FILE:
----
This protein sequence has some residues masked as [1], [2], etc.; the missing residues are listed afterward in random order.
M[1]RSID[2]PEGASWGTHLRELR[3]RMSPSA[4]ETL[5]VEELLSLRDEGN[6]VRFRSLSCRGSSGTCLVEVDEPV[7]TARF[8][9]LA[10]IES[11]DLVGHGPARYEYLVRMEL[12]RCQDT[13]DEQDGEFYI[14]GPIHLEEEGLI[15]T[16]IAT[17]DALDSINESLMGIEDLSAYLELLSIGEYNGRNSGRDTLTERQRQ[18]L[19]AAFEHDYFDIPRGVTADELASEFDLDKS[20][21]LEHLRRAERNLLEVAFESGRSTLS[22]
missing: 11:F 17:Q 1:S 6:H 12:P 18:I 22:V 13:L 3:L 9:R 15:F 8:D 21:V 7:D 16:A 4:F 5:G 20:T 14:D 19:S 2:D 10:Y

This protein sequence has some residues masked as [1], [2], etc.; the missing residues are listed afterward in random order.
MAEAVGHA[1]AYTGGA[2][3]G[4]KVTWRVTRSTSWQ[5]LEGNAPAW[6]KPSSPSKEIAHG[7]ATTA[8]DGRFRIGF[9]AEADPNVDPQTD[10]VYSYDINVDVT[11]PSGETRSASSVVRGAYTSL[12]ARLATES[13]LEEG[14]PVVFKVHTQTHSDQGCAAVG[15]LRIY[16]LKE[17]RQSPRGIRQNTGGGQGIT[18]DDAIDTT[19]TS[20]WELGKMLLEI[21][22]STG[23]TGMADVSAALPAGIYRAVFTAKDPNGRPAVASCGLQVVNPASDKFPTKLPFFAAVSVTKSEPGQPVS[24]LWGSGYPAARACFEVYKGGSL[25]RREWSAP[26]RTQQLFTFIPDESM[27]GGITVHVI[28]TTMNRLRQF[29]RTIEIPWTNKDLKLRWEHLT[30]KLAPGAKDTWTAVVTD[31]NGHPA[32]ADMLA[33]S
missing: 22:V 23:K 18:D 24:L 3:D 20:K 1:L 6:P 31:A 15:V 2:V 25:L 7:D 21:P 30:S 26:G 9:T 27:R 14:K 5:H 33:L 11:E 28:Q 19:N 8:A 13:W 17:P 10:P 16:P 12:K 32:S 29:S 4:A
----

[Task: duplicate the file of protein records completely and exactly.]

This protein sequence has some residues masked as [1], [2], etc.; the missing residues are listed afterward in random order.
M[1]RSID[2]PEGASWGTHLRELR[3]RMSPSA[4]ETL[5]VEELLSLRDEGN[6]VRFRSLSCRGSSGTCLVEVDEPV[7]TARF[8][9]LA[10]IES[11]DLVGHGPARYEYLVRMEL[12]RCQDT[13]DEQDGEFYI[14]GPIHLEEEGLI[15]T[16]IAT[17]DALDSINESLMGIEDLSAYLELLSIGEYNGRNSGRDTLTERQRQ[18]L[19]AAFEHDYFDIPRGVTADELASEFDLDKS[20][21]LEHLRRAERNLLEVAFESGRSTLS[22]
missing: 11:F 17:Q 1:S 6:H 12:P 18:I 22:V 13:L 3:L 9:R 15:F 8:D 21:V 7:D 16:A 4:F 5:G 20:T 14:D 19:S 2:D 10:Y

This protein sequence has some residues masked as [1], [2], etc.; the missing residues are listed afterward in random order.
MAEAVGHA[1]AYTGGA[2][3]G[4]KVTWRVTRSTSWQ[5]LEGNAPAW[6]KPSSPSKEIAHG[7]ATTA[8]DGRFRIGF[9]AEADPNVDPQTD[10]VYSYDINVDVT[11]PSGETRSASSVVRGAYTSL[12]ARLATES[13]LEEG[14]PVVFKVHTQTHSDQGCAAVG[15]LRIY[16]LKE[17]RQSPRGIRQNTGGGQGIT[18]DDAIDTT[19]TS[20]WELGKMLLEI[21][22]STG[23]TGMADVSAALPAGIYRAVFTAKDPNGRPAVASCGLQVVNPASDKFPTKLPFFAAVSVTKSEPGQPVS[24]LWGSGYPAARACFEVYKGGSL[25]RREWSAP[26]RTQQLFTFIPDESM[27]GGITVHVI[28]TTMNRLRQF[29]RTIEIPWTNKDLKLRWEHLT[30]KLAPGAKDTWTAVVTD[31]NGHPA[32]ADMLA[33]S
missing: 22:V 23:K 18:D 24:L 3:D 20:K 1:L 6:P 31:A 15:V 2:V 25:L 7:D 21:P 30:S 26:G 9:T 27:R 14:K 5:H 33:L 11:E 28:Q 19:N 8:A 13:W 17:P 10:P 16:P 12:K 32:S 29:S 4:A